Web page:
As additional features of the subclass may be mentioned the absence of a corpus callosum connecting the right and left hemispheres of the brain,' and of a fossa in the septum between the two auricles of the heart.
In some cases (as in rat-kangaroos) this tooth retains its place and function until the animal has nearly, if not quite, 1 The presence or absence of the corpus callosum has been much disputed; the latest researches, however, indicate its absence.
As a direct result of this undoubtedly secondary reduction of the pallium - due to the excessive preponderance of the basal and lateral parts - the corpus callosum (i.e.
Osborn, " The Origin of the Corpus Callosum, a contribution upon the Cerebral Commissures of the Vertebrata," Morphol.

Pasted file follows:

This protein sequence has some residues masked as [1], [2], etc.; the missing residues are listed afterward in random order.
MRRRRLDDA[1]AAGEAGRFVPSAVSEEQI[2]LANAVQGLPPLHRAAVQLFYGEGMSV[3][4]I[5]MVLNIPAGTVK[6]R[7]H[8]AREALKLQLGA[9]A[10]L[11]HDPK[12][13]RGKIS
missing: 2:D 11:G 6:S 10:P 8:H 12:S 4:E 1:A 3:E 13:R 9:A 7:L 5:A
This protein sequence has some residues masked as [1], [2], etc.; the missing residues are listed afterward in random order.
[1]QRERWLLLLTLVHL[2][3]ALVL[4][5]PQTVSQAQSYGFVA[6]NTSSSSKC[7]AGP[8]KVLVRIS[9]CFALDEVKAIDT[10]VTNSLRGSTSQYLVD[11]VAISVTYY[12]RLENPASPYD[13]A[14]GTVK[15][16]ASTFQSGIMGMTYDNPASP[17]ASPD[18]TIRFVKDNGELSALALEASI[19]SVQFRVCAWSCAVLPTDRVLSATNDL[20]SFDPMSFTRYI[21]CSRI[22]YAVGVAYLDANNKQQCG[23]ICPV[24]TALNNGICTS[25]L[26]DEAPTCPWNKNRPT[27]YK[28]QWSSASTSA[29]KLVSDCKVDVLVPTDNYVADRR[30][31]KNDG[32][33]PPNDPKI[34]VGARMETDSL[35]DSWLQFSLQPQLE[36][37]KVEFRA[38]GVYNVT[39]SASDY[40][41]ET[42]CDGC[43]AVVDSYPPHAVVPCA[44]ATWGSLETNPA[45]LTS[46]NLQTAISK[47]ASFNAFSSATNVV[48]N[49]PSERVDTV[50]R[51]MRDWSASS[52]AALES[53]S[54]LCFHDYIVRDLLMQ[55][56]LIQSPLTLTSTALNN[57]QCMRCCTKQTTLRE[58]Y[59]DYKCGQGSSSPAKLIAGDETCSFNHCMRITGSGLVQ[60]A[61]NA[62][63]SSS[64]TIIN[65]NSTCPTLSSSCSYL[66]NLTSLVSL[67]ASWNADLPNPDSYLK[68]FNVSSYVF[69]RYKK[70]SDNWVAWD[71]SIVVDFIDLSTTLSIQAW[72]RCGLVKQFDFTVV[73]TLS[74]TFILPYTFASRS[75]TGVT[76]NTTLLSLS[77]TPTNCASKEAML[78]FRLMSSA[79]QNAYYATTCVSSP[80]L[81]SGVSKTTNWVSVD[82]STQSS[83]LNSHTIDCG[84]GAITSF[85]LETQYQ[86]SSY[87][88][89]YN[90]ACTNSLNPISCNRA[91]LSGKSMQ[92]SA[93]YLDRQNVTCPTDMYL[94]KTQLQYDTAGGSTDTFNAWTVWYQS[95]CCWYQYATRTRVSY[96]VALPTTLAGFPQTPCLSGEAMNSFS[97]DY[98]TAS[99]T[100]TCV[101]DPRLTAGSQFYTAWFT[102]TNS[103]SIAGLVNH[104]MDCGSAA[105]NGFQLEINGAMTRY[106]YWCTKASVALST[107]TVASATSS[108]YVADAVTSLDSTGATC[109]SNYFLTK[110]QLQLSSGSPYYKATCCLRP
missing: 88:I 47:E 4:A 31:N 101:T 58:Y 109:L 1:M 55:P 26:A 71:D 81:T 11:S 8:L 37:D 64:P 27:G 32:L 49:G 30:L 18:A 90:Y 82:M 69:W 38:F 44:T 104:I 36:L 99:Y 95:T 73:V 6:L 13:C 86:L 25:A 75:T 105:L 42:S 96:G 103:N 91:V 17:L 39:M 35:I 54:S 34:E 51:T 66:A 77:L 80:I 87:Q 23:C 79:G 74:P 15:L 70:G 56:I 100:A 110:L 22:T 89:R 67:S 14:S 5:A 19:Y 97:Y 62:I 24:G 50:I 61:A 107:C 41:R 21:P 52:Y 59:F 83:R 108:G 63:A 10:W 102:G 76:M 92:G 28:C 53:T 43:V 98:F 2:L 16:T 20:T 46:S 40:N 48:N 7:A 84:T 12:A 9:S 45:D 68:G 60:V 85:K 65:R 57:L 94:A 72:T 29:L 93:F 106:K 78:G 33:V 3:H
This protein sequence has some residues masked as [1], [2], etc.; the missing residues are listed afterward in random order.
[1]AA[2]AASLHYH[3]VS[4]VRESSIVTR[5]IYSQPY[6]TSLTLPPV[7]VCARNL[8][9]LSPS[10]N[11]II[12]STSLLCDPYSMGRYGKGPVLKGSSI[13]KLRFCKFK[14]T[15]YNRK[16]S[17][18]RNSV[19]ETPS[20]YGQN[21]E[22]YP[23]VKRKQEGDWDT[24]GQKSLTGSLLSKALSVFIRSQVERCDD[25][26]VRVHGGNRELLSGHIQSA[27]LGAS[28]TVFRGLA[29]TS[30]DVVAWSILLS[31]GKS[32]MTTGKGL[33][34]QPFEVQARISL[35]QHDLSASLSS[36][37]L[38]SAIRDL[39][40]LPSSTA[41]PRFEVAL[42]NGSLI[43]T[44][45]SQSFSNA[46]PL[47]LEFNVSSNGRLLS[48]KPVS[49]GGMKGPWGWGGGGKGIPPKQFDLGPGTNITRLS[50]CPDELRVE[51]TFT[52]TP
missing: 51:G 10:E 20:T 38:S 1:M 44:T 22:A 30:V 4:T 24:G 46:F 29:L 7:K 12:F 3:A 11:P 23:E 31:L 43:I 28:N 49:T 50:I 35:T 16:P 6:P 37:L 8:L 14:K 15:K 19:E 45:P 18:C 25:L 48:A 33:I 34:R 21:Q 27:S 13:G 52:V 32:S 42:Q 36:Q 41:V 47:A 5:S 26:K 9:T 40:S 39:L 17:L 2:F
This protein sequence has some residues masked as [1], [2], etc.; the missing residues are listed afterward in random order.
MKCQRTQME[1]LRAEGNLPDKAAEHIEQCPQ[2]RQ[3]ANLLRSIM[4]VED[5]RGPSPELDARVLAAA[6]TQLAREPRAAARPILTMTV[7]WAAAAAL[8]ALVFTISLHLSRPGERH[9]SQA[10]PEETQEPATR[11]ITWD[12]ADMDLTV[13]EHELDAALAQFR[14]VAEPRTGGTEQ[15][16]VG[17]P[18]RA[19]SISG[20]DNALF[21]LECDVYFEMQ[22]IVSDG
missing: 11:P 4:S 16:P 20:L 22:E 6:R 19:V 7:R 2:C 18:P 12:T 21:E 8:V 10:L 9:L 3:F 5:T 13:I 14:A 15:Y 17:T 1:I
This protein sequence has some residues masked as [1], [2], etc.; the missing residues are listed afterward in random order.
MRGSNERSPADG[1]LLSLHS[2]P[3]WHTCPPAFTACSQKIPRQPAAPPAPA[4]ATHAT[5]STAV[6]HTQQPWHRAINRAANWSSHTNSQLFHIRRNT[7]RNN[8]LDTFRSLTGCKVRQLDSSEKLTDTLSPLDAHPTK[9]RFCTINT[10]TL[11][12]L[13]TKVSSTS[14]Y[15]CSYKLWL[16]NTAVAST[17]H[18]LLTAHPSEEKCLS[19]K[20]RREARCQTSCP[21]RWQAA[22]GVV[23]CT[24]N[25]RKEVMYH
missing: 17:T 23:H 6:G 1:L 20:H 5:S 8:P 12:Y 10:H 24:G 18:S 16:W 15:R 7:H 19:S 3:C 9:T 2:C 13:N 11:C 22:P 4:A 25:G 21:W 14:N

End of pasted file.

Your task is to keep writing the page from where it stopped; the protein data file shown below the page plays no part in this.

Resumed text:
From both birds and reptiles the class is distinguished, so far at any rate as existing forms are concerned, by the following features: the absence of a nucleus in the red corpuscles of the blood, which are nearly always circular in outline; the free suspension of the lungs in a thoracic cavity, separated from the abdominal cavity by a muscular partition, or diaphragm, which is the chief agent in inflating the lungs in respiration; the aorta, or main artery, forming but a single arch after leaving the heart, which curves over the left terminal division of the windpipe, or bronchus; the presence of more or fewer hairs on the skin and the absence of feathers; the greater development of the bridge, or commissure, connecting the two halves of the brain, which usually forms a complete corpus callosum, or displays an unusually large size of its anterior portion; the presence of a fully developed larynx at the upper end of the trachea or windpipe, accompanied by the absence of a syrinx, or expansion, near the lower end of the same; the circumstance that each half of the lower jaw (except perhaps at a very early stage of development) consists of a single piece articulating posteriorly with the squamosal element of the skull without the intervention of a separate quadrate bone; the absence of prefrontal bones in the skull; the presence of a pair of lateral knobs, or condyles (in place of a single median one), on the occipital aspect of the skull for articulation with the first vertebra; and, lastly, the very obvious character of the female being provided with milk-glands, by the secretion of which the young (produced, except in the very lowest group, alive and not by means of externally hatched eggs) are nourished for some time after birth.